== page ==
‘‘I wrote a lot for several years about genetic engineering, and I’d been trying to do it in fairly realistic ways. My novella ‘Act One’ is about an attempt – improbable, but not impossible – to reengineer the human race. (The same is true of the entire Beggar series, and a lot of the short stories.) But both ‘The Erdmann Nexus’ and (especially) Steal Across the Sky have a strong strain of mysticism along with the genetic engineering. I got a fair number of e-mails saying, ‘You can’t do this. All this life-after-death stuff doesn’t belong.’

‘‘‘Nexus’ is a little more logical, but it’s still about a floating consciousness in the universe that absorbs human consciousness after people die. Or I’ll put it another way: human consciousness can choose to leave this vessel and be absorbed, once there are enough of us for the consciousness to notice. I got a lot of flack, especially for Steal Across the Sky, but it’s a book I wanted to write, so I wrote it.

‘‘I knew going in it would be like that. My husband, Charles Sheffield, died in 2002. Writers think about death their entire lives, more than most people, but when it’s right there close you really think about it. It’s inevitable that death would find its place into my writing, and in Steal Across the Sky it did. Not everybody was thrilled with that.

‘‘In a way, I was working off Clarke’s Childhood’s End (which was the first science fiction book I ever read). There, it’s the children who are tapped for this large change and merge with an over-consciousness, and that never seemed right to me. Children don’t have enough time to develop a depth of consciousness. In a way, I deliberately inverted Clarke in Steal Across the Sky: it’s old people, who have lived long enough and accumulated enough (if you want to put it in a scientific sense) neural connections or (if you want to put it in a mystical sense) enough life experience, enough depth of consciousness, to be sought after by an over-consciousness.”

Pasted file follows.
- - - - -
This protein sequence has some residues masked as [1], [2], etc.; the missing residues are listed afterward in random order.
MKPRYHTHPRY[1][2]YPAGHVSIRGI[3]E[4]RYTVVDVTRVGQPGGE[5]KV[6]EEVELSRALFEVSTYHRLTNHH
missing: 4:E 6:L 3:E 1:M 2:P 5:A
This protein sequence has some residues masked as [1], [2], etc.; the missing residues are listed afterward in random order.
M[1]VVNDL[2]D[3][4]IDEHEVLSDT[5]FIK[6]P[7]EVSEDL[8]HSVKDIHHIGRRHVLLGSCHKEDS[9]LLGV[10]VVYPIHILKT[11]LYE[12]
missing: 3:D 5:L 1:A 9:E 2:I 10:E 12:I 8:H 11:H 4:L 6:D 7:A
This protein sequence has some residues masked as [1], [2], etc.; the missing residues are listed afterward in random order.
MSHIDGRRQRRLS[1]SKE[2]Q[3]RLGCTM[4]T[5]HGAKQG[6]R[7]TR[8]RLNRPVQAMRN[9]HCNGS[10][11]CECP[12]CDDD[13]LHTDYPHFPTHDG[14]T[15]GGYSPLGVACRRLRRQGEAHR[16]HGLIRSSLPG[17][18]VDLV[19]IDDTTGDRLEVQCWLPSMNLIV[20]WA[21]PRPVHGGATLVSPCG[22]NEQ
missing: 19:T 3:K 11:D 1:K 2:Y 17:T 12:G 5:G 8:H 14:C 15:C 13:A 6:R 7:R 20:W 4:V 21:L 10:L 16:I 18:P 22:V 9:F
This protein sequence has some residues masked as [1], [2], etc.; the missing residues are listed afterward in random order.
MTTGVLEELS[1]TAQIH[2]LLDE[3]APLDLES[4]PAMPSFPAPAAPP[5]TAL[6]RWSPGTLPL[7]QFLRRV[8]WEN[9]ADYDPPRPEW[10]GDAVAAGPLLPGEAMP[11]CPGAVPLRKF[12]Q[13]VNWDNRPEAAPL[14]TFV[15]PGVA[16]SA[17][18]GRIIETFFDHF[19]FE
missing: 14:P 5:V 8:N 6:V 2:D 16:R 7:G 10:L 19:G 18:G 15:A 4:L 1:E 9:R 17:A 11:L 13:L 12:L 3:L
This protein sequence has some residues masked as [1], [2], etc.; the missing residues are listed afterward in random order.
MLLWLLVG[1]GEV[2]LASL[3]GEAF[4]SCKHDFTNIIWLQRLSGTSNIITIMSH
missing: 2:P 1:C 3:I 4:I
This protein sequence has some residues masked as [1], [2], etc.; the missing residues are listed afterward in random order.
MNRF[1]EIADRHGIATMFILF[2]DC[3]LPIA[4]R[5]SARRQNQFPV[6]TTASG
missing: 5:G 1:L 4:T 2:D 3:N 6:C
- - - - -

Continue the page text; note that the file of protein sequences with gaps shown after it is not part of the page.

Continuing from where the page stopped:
‘‘The people matter to me. For science fiction, I try hard to get the science right, but even though it’s about the future or technology, I still think the people – the characters – are most important. (Given that mindset, I might as well have written mainstream, except it just comes out as science fiction.) My method of writing is to become the character, to the extent that I can, and feel my way through how that person would behave. You don’t have a lot of control when you do that. Connie Willis and I were once on a panel, talking about characterization, and I was saying, ‘My favorite part of writing is when the character seems to take over the book.’ She said, ‘Wait, wait, no! The character doesn’t take over the book. You create the character. It only does what you say it does.’ All I can say is, it doesn’t feel like that to me. I usually know why the characters are doing what they’re doing. One thing I do have to keep control of is motivation, or I get lost.”

‘‘What bothers me about science fiction (including my own) is the way you tend to emphasize the negative, because fiction is about stuff that gets screwed up. As a result, even writers who believe in science tend to write what seems to be a negative on it, because it makes a better story. Usually, when you write about genetic engineering there’s a side effect that turns men into monsters or makes them die at age 20 or something. I’ve done that, but when I wrote ‘Beggars in Spain’ I wanted absolutely no downside. I wanted to write about a biological change in humanity that had no downside. The only way I could get a story out of it (let alone a trilogy) was to have the complications and the stuff that gets screwed up come from the social reactions, because you still have to have something go wrong. And I may still write about genetic engineering in a negative way, even though I believe in its benefits.”